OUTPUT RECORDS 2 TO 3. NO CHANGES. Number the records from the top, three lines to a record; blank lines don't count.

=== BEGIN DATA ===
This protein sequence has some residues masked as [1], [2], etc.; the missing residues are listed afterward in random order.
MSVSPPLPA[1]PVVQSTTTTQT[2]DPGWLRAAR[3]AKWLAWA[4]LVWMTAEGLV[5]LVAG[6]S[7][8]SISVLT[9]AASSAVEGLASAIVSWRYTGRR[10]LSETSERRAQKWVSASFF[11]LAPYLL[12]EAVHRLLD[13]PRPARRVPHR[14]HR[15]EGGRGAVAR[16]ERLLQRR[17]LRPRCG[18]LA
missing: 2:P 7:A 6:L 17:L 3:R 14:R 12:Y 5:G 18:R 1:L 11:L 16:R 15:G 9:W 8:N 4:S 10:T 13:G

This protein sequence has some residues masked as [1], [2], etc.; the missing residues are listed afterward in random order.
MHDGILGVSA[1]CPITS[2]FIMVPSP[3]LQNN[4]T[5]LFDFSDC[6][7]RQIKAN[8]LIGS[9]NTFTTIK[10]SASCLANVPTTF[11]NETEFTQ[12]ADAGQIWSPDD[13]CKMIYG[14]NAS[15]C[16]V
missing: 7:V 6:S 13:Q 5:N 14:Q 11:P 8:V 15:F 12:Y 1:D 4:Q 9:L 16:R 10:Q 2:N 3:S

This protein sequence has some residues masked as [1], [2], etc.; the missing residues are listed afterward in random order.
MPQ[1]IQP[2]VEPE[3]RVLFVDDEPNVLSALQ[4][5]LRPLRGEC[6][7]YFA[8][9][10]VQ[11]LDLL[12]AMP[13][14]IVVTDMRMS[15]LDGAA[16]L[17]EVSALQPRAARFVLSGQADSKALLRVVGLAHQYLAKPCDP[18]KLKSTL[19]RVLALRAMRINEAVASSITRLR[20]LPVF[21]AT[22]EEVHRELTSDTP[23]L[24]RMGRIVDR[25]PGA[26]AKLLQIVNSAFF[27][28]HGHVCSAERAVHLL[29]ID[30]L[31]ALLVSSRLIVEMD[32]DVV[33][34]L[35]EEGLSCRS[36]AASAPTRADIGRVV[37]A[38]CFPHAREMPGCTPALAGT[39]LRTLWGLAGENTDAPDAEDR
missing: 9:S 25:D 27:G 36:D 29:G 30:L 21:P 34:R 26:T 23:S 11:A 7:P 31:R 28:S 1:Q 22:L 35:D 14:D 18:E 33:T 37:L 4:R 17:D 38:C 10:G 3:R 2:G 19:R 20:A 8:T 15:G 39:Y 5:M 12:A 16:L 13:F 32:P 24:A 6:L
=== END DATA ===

This protein sequence has some residues masked as [1], [2], etc.; the missing residues are listed afterward in random order.
MHDGILGVSA[1]CPITS[2]FIMVPSP[3]LQNN[4]T[5]LFDFSDC[6][7]RQIKAN[8]LIGS[9]NTFTTIK[10]SASCLANVPTTF[11]NETEFTQ[12]ADAGQIWSPDD[13]CKMIYG[14]NAS[15]C[16]V
missing: 7:V 6:S 13:Q 5:N 14:Q 11:P 8:V 15:F 12:Y 1:D 4:Q 9:L 16:R 10:Q 2:N 3:S

This protein sequence has some residues masked as [1], [2], etc.; the missing residues are listed afterward in random order.
MPQ[1]IQP[2]VEPE[3]RVLFVDDEPNVLSALQ[4][5]LRPLRGEC[6][7]YFA[8][9][10]VQ[11]LDLL[12]AMP[13][14]IVVTDMRMS[15]LDGAA[16]L[17]EVSALQPRAARFVLSGQADSKALLRVVGLAHQYLAKPCDP[18]KLKSTL[19]RVLALRAMRINEAVASSITRLR[20]LPVF[21]AT[22]EEVHRELTSDTP[23]L[24]RMGRIVDR[25]PGA[26]AKLLQIVNSAFF[27][28]HGHVCSAERAVHLL[29]ID[30]L[31]ALLVSSRLIVEMD[32]DVV[33][34]L[35]EEGLSCRS[36]AASAPTRADIGRVV[37]A[38]CFPHAREMPGCTPALAGT[39]LRTLWGLAGENTDAPDAEDR
missing: 9:S 25:D 27:G 36:D 29:G 30:L 21:P 34:R 26:T 23:S 11:A 7:P 31:R 28:S 1:Q 22:L 35:D 14:D 18:E 33:T 37:L 4:R 17:D 38:C 10:G 3:R 2:G 19:R 20:A 8:T 15:G 39:Y 5:M 12:A 16:L 13:F 32:P 24:A 6:L